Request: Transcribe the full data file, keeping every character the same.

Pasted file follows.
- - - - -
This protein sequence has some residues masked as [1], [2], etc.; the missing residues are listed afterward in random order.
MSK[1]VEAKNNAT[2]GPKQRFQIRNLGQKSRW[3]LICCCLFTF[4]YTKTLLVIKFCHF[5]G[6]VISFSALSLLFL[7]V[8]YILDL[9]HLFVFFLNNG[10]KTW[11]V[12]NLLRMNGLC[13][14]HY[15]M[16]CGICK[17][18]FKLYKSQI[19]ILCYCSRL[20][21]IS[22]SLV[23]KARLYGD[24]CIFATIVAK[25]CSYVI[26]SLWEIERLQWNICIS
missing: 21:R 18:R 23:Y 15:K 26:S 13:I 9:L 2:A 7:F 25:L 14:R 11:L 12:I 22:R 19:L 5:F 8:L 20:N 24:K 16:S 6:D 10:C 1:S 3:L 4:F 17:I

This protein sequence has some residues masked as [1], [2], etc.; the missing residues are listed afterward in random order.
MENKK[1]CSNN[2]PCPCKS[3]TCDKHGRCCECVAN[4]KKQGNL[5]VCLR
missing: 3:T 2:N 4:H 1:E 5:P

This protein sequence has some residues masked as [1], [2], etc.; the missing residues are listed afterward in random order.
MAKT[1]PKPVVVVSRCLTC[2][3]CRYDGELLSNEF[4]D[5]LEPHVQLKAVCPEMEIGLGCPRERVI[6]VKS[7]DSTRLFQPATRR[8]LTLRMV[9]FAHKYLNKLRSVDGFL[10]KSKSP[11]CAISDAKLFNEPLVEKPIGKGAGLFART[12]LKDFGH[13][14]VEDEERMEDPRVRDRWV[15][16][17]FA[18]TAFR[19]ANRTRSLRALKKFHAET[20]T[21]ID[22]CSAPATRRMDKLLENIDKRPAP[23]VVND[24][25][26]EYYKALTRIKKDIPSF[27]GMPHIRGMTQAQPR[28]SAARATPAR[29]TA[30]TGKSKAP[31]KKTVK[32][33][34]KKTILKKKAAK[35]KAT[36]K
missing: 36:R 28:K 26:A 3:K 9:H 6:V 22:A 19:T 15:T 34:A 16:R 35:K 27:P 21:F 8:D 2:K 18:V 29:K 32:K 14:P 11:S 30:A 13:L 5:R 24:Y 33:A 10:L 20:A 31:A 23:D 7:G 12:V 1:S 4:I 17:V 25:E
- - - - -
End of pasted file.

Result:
This protein sequence has some residues masked as [1], [2], etc.; the missing residues are listed afterward in random order.
MSK[1]VEAKNNAT[2]GPKQRFQIRNLGQKSRW[3]LICCCLFTF[4]YTKTLLVIKFCHF[5]G[6]VISFSALSLLFL[7]V[8]YILDL[9]HLFVFFLNNG[10]KTW[11]V[12]NLLRMNGLC[13][14]HY[15]M[16]CGICK[17][18]FKLYKSQI[19]ILCYCSRL[20][21]IS[22]SLV[23]KARLYGD[24]CIFATIVAK[25]CSYVI[26]SLWEIERLQWNICIS
missing: 21:R 18:R 23:Y 15:K 26:S 13:I 9:L 2:A 7:F 25:L 14:R 11:L 12:I 22:R 19:L 5:F 8:L 20:N 24:K 16:S 6:D 10:C 1:S 3:L 4:F 17:I

This protein sequence has some residues masked as [1], [2], etc.; the missing residues are listed afterward in random order.
MENKK[1]CSNN[2]PCPCKS[3]TCDKHGRCCECVAN[4]KKQGNL[5]VCLR
missing: 3:T 2:N 4:H 1:E 5:P

This protein sequence has some residues masked as [1], [2], etc.; the missing residues are listed afterward in random order.
MAKT[1]PKPVVVVSRCLTC[2][3]CRYDGELLSNEF[4]D[5]LEPHVQLKAVCPEMEIGLGCPRERVI[6]VKS[7]DSTRLFQPATRR[8]LTLRMV[9]FAHKYLNKLRSVDGFL[10]KSKSP[11]CAISDAKLFNEPLVEKPIGKGAGLFART[12]LKDFGH[13][14]VEDEERMEDPRVRDRWV[15][16][17]FA[18]TAFR[19]ANRTRSLRALKKFHAET[20]T[21]ID[22]CSAPATRRMDKLLENIDKRPAP[23]VVND[24][25][26]EYYKALTRIKKDIPSF[27]GMPHIRGMTQAQPR[28]SAARATPAR[29]TA[30]TGKSKAP[31]KKTVK[32][33][34]KKTILKKKAAK[35]KAT[36]K
missing: 36:R 28:K 26:A 3:K 9:H 6:V 22:A 19:T 15:T 34:A 16:R 35:K 27:P 21:F 8:D 2:K 18:V 29:K 32:K 14:P 11:S 30:A 13:L 5:R 24:Y 33:A 10:L 20:A 31:A 23:D 7:G 12:V 1:S 4:I 17:V 25:E